Sunday, September 22, 2013

It's Not Just In The US

I doubt anyone would ever go for this idea, but just imagine for a minute how interesting it would be if, instead of curriculum decisions' being made at the state/province or district or school level, they were actually made at the teacher level?  The source of the problems mentioned in this story would be made clear, the choices placed in stark relief, but I genuinely believe there are interests out there who, for political reasons, do not want this problem solved:
Sadly, the latest testing data from Ontario’s Education and Quality and Accountability Office is unsurprising: Student performance in mathematics is continuing its downward trend for the fifth straight year.

It doesn’t matter whether your child attends a highly sought-after public school, or a not so stellar one: Chances are the school’s math scores are declining. The provincial government has blamed teachers’ weak backgrounds in math, recognizing that students need more support, but it has not retooled the curriculum.

There is an emerging and disturbing consequence. Families that can afford it are opting in record numbers for private tutoring, while those that cannot are stuck with the status quo. The result is a de facto two-tier system, though the government has undertaken to offer a quality, accessible education to all.

The current curriculum is grounded in “discovery learning,” in which students use their own learning styles to explore math. The emphasis is on problem-solving techniques, real-world applications and greater creativity. The problem is that students don’t have the basics on which to build.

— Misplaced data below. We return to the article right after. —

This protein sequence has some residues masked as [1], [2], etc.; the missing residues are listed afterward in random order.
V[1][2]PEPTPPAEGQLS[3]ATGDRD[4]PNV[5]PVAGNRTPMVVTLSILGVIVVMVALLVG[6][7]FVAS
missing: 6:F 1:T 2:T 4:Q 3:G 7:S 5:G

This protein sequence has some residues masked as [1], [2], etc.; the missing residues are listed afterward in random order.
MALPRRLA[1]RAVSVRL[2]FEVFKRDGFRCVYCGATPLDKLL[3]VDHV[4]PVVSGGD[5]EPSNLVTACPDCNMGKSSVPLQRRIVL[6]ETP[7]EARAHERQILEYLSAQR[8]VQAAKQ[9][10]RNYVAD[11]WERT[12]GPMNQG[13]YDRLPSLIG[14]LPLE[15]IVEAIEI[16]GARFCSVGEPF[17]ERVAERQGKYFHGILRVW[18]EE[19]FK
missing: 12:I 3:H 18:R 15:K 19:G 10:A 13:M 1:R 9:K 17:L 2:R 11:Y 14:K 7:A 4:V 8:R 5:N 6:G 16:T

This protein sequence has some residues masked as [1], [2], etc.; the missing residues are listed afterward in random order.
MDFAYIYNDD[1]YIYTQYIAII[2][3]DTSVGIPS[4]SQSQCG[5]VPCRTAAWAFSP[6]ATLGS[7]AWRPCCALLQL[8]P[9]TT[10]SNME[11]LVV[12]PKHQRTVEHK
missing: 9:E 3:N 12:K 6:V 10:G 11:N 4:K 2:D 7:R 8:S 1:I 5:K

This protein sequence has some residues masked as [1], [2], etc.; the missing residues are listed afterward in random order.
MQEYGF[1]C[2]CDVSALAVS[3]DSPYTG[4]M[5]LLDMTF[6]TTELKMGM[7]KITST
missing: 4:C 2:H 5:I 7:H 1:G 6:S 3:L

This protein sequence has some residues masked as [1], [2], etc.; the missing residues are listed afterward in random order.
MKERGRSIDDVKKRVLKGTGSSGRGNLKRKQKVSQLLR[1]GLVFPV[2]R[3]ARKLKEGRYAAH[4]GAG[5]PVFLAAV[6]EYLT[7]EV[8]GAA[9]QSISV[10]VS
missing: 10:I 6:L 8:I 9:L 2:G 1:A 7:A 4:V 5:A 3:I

Common Core implementation, anyone?


allen (in Michigan) said...

Not sure why you italicized "political" but if it's the assumed utility of the public education system for the pushing of views, whether you're a creationist or a communist, I'd say that's more a reflexive then a considered attraction.

If you adhere to an idea that you've determined is right but that generates a lot of push-back from your fellow adults the obvious solution's to make sure the next generation of adults grow up hearing about nothing but the brilliance and truth of creationism or communism.

Centralized control of education is the obvious way to make sure the minds of kids aren't cluttered with contradictory, and wrong, views. So obvious, in fact, that no argument can be advanced against centralization.

Steve USMA '85 said...

None that I can see.

BTW, the kool-aid really tastes good!

allen (in Michigan) said...

Well, no argument can be advanced against centralization of education among the self-importerati. Among "ordinary" human beings the idea's starting to catch on. Evidence the continuing success of foundational reforms such as charters and vouchers.

Up until the recent round of reforms education reform consisted of rearranging the deck chairs on the Titanic which suited the public education establishment just fine. Nothing of importance changed but the reforms were an excellent excuse to demand more funding. Not so much any more.

Being a perennial optimist I see that sagging faith in all things government spreading to other countries with some really smart leader asking himself why, if public education's inherently lousy, precious tax dollars should be wasted upon it? When no good answer beyond hysteria is forthcoming that nameless leader will determine that the absence of reasons for the existence of the public education system is itself a good reason to bring the institution to an end and enact policy with that end in mind.